keywords = "Acetaldehyde, Animals, Humans, Indicators and Reagents, Lipoproteins, Lipoproteins, LDL, Pyruvaldehyde, Rats",
author = "Brown, {B E} and Dean, {R T} and Davies, {Michael Jonathan}",
year = "2005",
month = "2",
doi = "10.1007/s00125-004-1648-4",
language = "English",
volume = "48",
pages = "361--9",
journal = "Diabetologia",
issn = "0012-186X",
publisher = "Springer",
number = "2",

}

RIS

TY - JOUR

T1 - Glycation of low-density lipoproteins by methylglyoxal and glycolaldehyde gives rise to the in vitro formation of lipid-laden cells

AU - Brown, B E

AU - Dean, R T

AU - Davies, Michael Jonathan

PY - 2005/2

Y1 - 2005/2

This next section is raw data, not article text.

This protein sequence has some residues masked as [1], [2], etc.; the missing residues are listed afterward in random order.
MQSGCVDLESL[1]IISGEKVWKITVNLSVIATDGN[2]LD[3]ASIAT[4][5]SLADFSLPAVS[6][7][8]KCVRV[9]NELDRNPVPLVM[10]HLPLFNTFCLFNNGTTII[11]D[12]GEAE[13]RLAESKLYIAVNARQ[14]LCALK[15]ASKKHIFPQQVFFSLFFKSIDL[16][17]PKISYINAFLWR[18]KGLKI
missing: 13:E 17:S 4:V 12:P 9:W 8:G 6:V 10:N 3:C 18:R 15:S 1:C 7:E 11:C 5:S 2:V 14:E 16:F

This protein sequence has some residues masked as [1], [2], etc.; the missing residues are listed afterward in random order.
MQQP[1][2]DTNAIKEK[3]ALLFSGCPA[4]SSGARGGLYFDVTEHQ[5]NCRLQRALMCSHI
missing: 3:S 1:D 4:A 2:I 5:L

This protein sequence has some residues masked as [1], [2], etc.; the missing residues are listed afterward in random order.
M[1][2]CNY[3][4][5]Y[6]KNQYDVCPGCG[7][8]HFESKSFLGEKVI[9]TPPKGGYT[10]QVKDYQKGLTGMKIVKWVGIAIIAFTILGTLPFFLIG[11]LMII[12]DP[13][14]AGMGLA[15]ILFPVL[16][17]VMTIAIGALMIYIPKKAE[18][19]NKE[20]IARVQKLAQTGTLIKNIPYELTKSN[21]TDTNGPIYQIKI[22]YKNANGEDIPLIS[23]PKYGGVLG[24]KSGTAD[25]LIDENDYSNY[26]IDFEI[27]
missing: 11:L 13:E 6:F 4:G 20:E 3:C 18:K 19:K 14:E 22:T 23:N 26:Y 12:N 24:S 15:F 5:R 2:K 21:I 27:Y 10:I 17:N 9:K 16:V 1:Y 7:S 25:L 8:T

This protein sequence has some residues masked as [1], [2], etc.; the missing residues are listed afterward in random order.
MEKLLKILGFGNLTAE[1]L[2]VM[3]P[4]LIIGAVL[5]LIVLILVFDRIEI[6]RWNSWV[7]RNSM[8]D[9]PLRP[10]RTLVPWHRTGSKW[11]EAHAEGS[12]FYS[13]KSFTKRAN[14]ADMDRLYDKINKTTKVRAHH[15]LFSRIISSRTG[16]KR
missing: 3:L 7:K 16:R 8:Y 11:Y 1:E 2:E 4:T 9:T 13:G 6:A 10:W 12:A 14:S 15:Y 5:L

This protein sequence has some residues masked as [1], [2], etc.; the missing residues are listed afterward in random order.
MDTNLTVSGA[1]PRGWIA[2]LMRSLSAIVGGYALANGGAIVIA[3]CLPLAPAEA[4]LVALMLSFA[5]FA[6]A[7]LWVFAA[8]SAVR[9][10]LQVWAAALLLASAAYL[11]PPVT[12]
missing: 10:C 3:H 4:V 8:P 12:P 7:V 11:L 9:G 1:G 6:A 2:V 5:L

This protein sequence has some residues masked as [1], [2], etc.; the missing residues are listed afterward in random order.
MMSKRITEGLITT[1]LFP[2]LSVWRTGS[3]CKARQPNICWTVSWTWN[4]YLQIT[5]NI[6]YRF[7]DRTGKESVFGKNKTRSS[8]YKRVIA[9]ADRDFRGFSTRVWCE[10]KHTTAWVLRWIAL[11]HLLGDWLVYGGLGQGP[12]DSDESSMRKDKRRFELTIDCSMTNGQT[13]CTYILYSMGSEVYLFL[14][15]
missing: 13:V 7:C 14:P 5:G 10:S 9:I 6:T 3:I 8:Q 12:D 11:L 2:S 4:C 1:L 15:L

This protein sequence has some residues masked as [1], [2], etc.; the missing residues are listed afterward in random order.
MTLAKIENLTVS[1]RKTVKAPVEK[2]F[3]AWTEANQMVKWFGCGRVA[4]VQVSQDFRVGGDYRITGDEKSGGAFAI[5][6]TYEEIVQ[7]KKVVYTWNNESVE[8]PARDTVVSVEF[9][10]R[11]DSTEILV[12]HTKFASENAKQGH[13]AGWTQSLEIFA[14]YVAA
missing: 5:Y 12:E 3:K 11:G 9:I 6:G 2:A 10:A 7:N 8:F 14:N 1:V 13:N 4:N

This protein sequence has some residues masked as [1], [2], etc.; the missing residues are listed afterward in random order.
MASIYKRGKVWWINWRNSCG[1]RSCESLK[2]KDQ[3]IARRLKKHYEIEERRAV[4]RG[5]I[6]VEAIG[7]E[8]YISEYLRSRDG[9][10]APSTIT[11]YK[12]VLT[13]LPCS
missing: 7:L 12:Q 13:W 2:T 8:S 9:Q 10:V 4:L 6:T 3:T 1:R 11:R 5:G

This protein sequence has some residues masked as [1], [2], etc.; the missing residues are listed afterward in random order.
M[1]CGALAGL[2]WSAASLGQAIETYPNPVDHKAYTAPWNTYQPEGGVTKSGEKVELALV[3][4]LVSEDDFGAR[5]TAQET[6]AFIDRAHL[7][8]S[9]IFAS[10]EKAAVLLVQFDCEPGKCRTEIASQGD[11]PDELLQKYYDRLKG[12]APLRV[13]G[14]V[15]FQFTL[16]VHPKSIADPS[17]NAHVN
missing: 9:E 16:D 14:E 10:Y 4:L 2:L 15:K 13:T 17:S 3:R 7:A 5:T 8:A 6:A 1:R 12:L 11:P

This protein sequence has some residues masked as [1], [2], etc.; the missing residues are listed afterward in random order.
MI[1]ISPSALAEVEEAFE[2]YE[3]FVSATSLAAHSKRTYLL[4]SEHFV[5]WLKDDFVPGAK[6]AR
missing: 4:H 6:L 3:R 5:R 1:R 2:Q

N2 - AIMS/HYPOTHESIS: Previous studies have implicated the glycoxidative modification of low-density lipoprotein (LDL) by glucose and aldehydes (apparently comprising both glycation and oxidation), as a causative factor in the elevated levels of atherosclerosis observed in diabetic patients. Such LDL modification can result in unregulated cellular accumulation of lipids. In previous studies we have characterized the formation of glycated, but nonoxidized, LDL by glucose and aldehydes; in this study we examine whether glycation of LDL, in the absence of oxidation, gives rise to lipid accumulation in arterial wall cell types.METHODS: Glycated LDLs were incubated with macrophage, smooth muscle, or endothelial cells. Lipid loading was assessed by HPLC analysis of cholesterol and individual esters. Oxidation was assessed by cholesterol ester loss and 7-ketocholesterol formation. Cell viability was assessed by lactate dehydrogenase release and cell protein levels.RESULTS: Glycation of LDL by glycolaldehyde and methylglyoxal, but not glucose (in either the presence or absence of copper ions), resulted in cholesterol and cholesterol ester accumulation in macrophage cells, but not smooth muscle or endothelial cells. The extent of lipid accumulation depends on the degree of glycation, with increasing aldehyde concentration or incubation time, giving rise to greater extents of particle modification and lipid accumulation. Modification of lysine residues appears to be a key determinant of cellular uptake.CONCLUSIONS/INTERPRETATION: These results are consistent with LDL glycation, in the absence of oxidation, being sufficient for rapid lipid accumulation by macrophage cells. Aldehyde-mediated "carbonyl-stress" may therefore facilitate the formation of lipid-laden (foam) cells in the artery wall.